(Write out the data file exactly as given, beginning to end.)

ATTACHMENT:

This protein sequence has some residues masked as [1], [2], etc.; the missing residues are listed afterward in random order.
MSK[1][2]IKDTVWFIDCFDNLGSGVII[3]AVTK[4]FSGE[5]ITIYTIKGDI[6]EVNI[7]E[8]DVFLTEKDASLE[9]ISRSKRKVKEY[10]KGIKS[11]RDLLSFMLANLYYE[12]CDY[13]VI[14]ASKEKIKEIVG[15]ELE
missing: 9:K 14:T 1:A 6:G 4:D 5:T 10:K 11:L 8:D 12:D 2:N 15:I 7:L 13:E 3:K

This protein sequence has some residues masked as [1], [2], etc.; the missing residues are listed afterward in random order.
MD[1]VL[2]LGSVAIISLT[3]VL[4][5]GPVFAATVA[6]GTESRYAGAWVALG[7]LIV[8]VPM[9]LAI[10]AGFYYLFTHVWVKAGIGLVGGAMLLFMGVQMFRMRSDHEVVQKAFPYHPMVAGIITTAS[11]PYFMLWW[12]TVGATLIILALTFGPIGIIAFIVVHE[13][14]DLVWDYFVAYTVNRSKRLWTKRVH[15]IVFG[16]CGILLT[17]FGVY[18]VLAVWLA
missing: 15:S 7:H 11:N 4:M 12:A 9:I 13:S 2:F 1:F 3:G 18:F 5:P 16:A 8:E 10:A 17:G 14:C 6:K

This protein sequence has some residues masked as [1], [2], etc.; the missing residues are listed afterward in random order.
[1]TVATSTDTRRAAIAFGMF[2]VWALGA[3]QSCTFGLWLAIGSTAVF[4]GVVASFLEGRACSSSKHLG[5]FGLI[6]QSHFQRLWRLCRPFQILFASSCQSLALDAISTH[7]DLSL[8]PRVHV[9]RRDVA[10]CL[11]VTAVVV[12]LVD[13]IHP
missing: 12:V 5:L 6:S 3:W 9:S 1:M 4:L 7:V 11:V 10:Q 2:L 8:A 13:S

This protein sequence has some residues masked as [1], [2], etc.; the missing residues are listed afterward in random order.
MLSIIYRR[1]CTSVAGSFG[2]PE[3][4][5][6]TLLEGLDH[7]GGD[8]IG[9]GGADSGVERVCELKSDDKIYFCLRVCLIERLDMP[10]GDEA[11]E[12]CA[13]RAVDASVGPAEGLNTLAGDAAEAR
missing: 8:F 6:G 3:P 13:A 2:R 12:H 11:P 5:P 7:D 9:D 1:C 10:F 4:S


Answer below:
This protein sequence has some residues masked as [1], [2], etc.; the missing residues are listed afterward in random order.
MSK[1][2]IKDTVWFIDCFDNLGSGVII[3]AVTK[4]FSGE[5]ITIYTIKGDI[6]EVNI[7]E[8]DVFLTEKDASLE[9]ISRSKRKVKEY[10]KGIKS[11]RDLLSFMLANLYYE[12]CDY[13]VI[14]ASKEKIKEIVG[15]ELE
missing: 9:K 14:T 1:A 6:G 4:D 5:T 10:K 11:L 8:D 12:D 2:N 15:I 7:L 13:E 3:K

This protein sequence has some residues masked as [1], [2], etc.; the missing residues are listed afterward in random order.
MD[1]VL[2]LGSVAIISLT[3]VL[4][5]GPVFAATVA[6]GTESRYAGAWVALG[7]LIV[8]VPM[9]LAI[10]AGFYYLFTHVWVKAGIGLVGGAMLLFMGVQMFRMRSDHEVVQKAFPYHPMVAGIITTAS[11]PYFMLWW[12]TVGATLIILALTFGPIGIIAFIVVHE[13][14]DLVWDYFVAYTVNRSKRLWTKRVH[15]IVFG[16]CGILLT[17]FGVY[18]VLAVWLA
missing: 15:S 7:H 11:N 4:M 12:A 9:I 13:S 2:F 1:F 3:G 18:F 5:P 16:A 8:E 10:A 17:G 14:C 6:K

This protein sequence has some residues masked as [1], [2], etc.; the missing residues are listed afterward in random order.
[1]TVATSTDTRRAAIAFGMF[2]VWALGA[3]QSCTFGLWLAIGSTAVF[4]GVVASFLEGRACSSSKHLG[5]FGLI[6]QSHFQRLWRLCRPFQILFASSCQSLALDAISTH[7]DLSL[8]PRVHV[9]RRDVA[10]CL[11]VTAVVV[12]LVD[13]IHP
missing: 12:V 5:L 6:S 3:W 9:S 1:M 4:L 7:V 11:V 10:Q 2:L 8:A 13:S

This protein sequence has some residues masked as [1], [2], etc.; the missing residues are listed afterward in random order.
MLSIIYRR[1]CTSVAGSFG[2]PE[3][4][5][6]TLLEGLDH[7]GGD[8]IG[9]GGADSGVERVCELKSDDKIYFCLRVCLIERLDMP[10]GDEA[11]E[12]CA[13]RAVDASVGPAEGLNTLAGDAAEAR
missing: 8:F 6:G 3:P 13:A 2:R 12:H 11:P 5:P 7:D 9:D 1:C 10:F 4:S